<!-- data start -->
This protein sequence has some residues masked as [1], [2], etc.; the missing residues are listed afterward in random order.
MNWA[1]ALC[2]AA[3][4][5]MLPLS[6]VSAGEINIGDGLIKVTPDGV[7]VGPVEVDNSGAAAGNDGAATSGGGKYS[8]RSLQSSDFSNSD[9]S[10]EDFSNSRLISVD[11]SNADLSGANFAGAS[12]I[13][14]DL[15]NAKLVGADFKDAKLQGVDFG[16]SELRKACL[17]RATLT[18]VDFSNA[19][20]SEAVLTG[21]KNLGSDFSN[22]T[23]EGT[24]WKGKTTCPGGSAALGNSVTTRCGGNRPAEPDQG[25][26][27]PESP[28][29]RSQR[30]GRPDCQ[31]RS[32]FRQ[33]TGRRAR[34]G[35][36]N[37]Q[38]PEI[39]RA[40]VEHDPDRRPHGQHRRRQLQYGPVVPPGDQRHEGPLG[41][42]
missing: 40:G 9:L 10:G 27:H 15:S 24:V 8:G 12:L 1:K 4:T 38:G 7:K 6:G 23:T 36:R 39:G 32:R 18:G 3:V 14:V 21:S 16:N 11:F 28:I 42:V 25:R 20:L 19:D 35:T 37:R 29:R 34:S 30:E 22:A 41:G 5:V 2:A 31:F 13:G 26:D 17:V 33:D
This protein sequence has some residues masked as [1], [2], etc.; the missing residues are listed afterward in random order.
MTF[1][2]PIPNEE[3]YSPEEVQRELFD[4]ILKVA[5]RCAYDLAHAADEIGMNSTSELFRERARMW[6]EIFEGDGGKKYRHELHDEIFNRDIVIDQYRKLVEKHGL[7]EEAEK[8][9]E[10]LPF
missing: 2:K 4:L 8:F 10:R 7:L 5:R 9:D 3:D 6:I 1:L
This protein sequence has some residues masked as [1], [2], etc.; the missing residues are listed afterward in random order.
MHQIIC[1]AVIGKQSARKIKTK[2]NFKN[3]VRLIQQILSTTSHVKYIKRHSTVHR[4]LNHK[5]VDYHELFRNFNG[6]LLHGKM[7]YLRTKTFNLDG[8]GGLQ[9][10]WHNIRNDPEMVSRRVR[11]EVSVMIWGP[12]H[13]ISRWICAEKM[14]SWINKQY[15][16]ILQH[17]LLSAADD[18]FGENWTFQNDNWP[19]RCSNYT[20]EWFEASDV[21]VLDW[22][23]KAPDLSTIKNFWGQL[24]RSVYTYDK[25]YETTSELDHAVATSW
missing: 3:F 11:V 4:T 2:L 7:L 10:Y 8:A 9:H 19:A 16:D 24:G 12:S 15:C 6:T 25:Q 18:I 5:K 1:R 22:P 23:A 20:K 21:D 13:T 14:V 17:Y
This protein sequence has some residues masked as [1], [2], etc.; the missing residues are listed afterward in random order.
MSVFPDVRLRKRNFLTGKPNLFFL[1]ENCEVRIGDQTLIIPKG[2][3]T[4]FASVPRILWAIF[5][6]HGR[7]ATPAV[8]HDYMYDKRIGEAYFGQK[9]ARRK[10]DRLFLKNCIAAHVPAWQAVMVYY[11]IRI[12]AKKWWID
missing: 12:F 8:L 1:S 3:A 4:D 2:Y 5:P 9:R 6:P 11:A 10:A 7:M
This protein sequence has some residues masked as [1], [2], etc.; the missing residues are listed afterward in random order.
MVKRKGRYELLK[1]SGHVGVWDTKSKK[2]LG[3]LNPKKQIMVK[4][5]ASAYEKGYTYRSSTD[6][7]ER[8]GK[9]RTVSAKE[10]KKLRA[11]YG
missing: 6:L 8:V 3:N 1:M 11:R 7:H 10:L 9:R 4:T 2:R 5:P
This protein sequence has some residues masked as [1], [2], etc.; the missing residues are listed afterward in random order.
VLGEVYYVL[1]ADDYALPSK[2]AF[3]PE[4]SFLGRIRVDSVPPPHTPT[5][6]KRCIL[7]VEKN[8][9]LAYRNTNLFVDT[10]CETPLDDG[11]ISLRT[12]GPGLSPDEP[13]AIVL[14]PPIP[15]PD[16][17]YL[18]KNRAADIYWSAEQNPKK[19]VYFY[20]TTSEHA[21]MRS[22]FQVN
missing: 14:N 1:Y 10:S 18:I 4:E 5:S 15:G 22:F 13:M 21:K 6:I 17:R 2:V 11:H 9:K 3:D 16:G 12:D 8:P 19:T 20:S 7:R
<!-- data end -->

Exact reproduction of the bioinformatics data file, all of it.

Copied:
This protein sequence has some residues masked as [1], [2], etc.; the missing residues are listed afterward in random order.
MNWA[1]ALC[2]AA[3][4][5]MLPLS[6]VSAGEINIGDGLIKVTPDGV[7]VGPVEVDNSGAAAGNDGAATSGGGKYS[8]RSLQSSDFSNSD[9]S[10]EDFSNSRLISVD[11]SNADLSGANFAGAS[12]I[13][14]DL[15]NAKLVGADFKDAKLQGVDFG[16]SELRKACL[17]RATLT[18]VDFSNA[19][20]SEAVLTG[21]KNLGSDFSN[22]T[23]EGT[24]WKGKTTCPGGSAALGNSVTTRCGGNRPAEPDQG[25][26][27]PESP[28][29]RSQR[30]GRPDCQ[31]RS[32]FRQ[33]TGRRAR[34]G[35][36]N[37]Q[38]PEI[39]RA[40]VEHDPDRRPHGQHRRRQLQYGPVVPPGDQRHEGPLG[41][42]
missing: 40:G 9:L 10:G 27:H 15:S 24:V 8:G 12:L 1:K 4:T 38:G 7:K 6:G 23:T 36:R 39:G 32:R 18:G 3:V 14:V 21:S 16:N 11:F 28:I 42:V 25:R 20:L 19:D 35:T 37:R 29:R 34:S 30:E 22:A 41:G 5:V 2:A 31:F 13:G 26:D 17:V 33:D
This protein sequence has some residues masked as [1], [2], etc.; the missing residues are listed afterward in random order.
MTF[1][2]PIPNEE[3]YSPEEVQRELFD[4]ILKVA[5]RCAYDLAHAADEIGMNSTSELFRERARMW[6]EIFEGDGGKKYRHELHDEIFNRDIVIDQYRKLVEKHGL[7]EEAEK[8][9]E[10]LPF
missing: 2:K 4:L 8:F 10:R 7:L 5:R 9:D 3:D 6:I 1:L
This protein sequence has some residues masked as [1], [2], etc.; the missing residues are listed afterward in random order.
MHQIIC[1]AVIGKQSARKIKTK[2]NFKN[3]VRLIQQILSTTSHVKYIKRHSTVHR[4]LNHK[5]VDYHELFRNFNG[6]LLHGKM[7]YLRTKTFNLDG[8]GGLQ[9][10]WHNIRNDPEMVSRRVR[11]EVSVMIWGP[12]H[13]ISRWICAEKM[14]SWINKQY[15][16]ILQH[17]LLSAADD[18]FGENWTFQNDNWP[19]RCSNYT[20]EWFEASDV[21]VLDW[22][23]KAPDLSTIKNFWGQL[24]RSVYTYDK[25]YETTSELDHAVATSW
missing: 3:F 11:V 4:T 2:L 7:L 10:Y 8:A 9:H 19:A 16:D 24:G 12:S 15:C 6:T 25:Q 18:I 5:K 1:R 22:P 23:A 20:K 21:D 13:T 14:V 17:Y
This protein sequence has some residues masked as [1], [2], etc.; the missing residues are listed afterward in random order.
MSVFPDVRLRKRNFLTGKPNLFFL[1]ENCEVRIGDQTLIIPKG[2][3]T[4]FASVPRILWAIF[5][6]HGR[7]ATPAV[8]HDYMYDKRIGEAYFGQK[9]ARRK[10]DRLFLKNCIAAHVPAWQAVMVYY[11]IRI[12]AKKWWID
missing: 12:F 8:L 1:S 3:A 4:D 2:Y 5:P 9:R 6:P 11:A 10:A 7:M
This protein sequence has some residues masked as [1], [2], etc.; the missing residues are listed afterward in random order.
MVKRKGRYELLK[1]SGHVGVWDTKSKK[2]LG[3]LNPKKQIMVK[4][5]ASAYEKGYTYRSSTD[6][7]ER[8]GK[9]RTVSAKE[10]KKLRA[11]YG
missing: 6:L 8:V 3:N 1:M 11:R 7:H 10:L 9:R 4:T 2:R 5:P
This protein sequence has some residues masked as [1], [2], etc.; the missing residues are listed afterward in random order.
VLGEVYYVL[1]ADDYALPSK[2]AF[3]PE[4]SFLGRIRVDSVPPPHTPT[5][6]KRCIL[7]VEKN[8][9]LAYRNTNLFVDT[10]CETPLDDG[11]ISLRT[12]GPGLSPDEP[13]AIVL[14]PPIP[15]PD[16][17]YL[18]KNRAADIYWSAEQNPKK[19]VYFY[20]TTSEHA[21]MRS[22]FQVN
missing: 14:N 1:Y 10:S 18:I 4:E 5:S 15:G 22:F 13:M 21:K 6:I 17:R 2:V 11:H 9:K 3:D 16:G 12:D 8:P 19:T 20:S 7:R